- That person must have the following documents:
- Photo identification;
- Proof of ownership and occupancy of the damaged residence such as: property tax bill; mortgage payment bill or receipt, or utility service bill;
- Homeowner and vehicle insurance documents;
- List of persons living in residence at time of disaster that you compiled; and
- List of disaster damage to the home and its contents that you compiled.
Most important to know:
- You cannot get an inspection without registering with FEMA.
- Call 800-621-FEMA (3362). For TTY call 800-462-7585. People who use 711 or Video Relay Service (VRS) can call 800-621-3362.
- You can register online at www.disasterassistance.gov.
- You can register with FEMA at a Disaster Recovery Center.
How You Can Help
When disaster strikes, every little bit helps. To make the most of your contributions, please follow our guidelines to learn the most effective and safest ways to donate cash, goods, or time following a disaster.
- Cash is best. Financial contributions to recognized disaster relief organizations are the fastest, most flexible, and most effective method of donating. Organizations on the ground know what items and quantities are needed, often buy in bulk with discounts and, if possible, purchase through area businesses which supports economic recovery.
- Confirm donations needed. Critical needs change rapidly – confirm needed items BEFORE collecting; pack and label carefully; confirm delivery locations; arrange transportation. Unsolicited goods NOT needed burden local organizations’ ability to meet survivors’ confirmed needs, drawing away valuable volunteer labor, transportation, and warehouse space.
- Connect to volunteer. Trusted organizations operating in the affected area know where volunteers are needed, and can ensure appropriate volunteer safety, training, and housing.
Tips for Clean-Up
Below are a few simple guidelines to follow that will make the clean-up and salvage process safer and easier:
- Always wear protective clothing including long-sleeved shirts, long pants, rubber or plastic gloves and waterproof boots or shoes.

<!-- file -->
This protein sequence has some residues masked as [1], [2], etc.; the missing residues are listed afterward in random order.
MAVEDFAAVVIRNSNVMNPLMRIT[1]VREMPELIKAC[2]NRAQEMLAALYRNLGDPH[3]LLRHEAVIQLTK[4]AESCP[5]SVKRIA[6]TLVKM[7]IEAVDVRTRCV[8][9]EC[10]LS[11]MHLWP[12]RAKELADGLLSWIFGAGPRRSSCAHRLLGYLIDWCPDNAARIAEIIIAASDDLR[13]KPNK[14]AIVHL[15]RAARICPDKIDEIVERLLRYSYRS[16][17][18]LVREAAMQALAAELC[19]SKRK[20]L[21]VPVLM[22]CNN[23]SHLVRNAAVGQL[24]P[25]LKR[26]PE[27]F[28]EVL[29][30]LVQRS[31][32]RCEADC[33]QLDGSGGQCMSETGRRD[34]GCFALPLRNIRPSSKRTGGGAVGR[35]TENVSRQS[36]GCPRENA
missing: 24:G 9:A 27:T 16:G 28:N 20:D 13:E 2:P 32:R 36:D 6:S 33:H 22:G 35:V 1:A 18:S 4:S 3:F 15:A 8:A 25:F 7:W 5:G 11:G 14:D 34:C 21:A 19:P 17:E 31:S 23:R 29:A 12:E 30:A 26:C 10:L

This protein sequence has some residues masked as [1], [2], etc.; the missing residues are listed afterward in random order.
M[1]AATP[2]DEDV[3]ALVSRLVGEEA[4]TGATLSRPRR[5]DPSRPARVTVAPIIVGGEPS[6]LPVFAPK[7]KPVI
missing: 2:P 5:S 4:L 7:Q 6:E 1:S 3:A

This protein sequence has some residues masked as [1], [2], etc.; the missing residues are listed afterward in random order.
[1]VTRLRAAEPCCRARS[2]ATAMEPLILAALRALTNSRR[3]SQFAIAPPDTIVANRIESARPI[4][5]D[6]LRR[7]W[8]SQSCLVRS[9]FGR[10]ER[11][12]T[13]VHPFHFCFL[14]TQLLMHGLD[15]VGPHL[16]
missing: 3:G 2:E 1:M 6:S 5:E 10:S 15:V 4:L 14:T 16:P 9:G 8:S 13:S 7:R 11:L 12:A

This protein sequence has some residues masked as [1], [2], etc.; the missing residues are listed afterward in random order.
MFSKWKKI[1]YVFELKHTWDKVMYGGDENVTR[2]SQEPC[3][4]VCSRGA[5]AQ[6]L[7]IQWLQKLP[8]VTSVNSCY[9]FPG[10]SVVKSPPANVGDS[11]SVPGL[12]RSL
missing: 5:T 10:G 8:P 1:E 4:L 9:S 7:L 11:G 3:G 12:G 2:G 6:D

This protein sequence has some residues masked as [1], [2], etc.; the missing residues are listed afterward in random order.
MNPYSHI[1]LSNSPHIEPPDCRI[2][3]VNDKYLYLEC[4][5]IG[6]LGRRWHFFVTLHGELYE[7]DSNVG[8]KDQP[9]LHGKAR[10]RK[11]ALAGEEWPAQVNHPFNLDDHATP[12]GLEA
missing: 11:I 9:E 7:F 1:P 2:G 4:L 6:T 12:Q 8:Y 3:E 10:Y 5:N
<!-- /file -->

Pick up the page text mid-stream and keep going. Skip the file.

- Before entering your home, look outside for damaged power lines, gas lines and other exterior damage.
- Take photos of your damage before you begin clean up and save repair receipts.
- Turn off main electrical power and water systems and don’t use gas appliances until a professional can ensure they are safe.
- Check all ceilings and floors for signs of sagging or other potentially dangerous structural damage.
- Throw out all foods, beverages and medicines exposed to flood waters or mud including canned goods and containers with food or liquid.
- Also, throw out any items that absorb water and cannot be cleaned or disinfected (mattresses, carpeting, stuffed animals, etc.).
- Beware of snakes, insects, and other animals that may be on your property or in your home.
- Remove all drywall and insulation that has been in contact with flood waters.
- Clean all hard surfaces (flooring, countertops, appliances, sinks, etc.) thoroughly with hot water and soap or detergent.
Individual Assistance - Dollars Approved
Total Individual & Households Program (IHP) - Dollars Approved*
Total Housing Assistance (HA) - Dollars Approved*
Total Other Needs Assistance (ONA) - Dollars Approved*
Total Individual Assistance (IA) - Applications Approved*
Public Assistance - Dollars Approved
Total Public Assistance Grants (PA) - Dollars Obligated✝
Emergency Work (Categories A-B) - Dollars Obligated✝
Permanent Work (Categories C-G) - Dollars Obligated✝
* Dollars Approved: Assistance dollars approved but not necessarily disbursed.
✝ Dollars Obligated: Funds made available to the State via electronic transfer following FEMA's final review and approval of Public Assistance projects.
Learn more about FEMA Disaster definitions. Information is updated every 24 hours.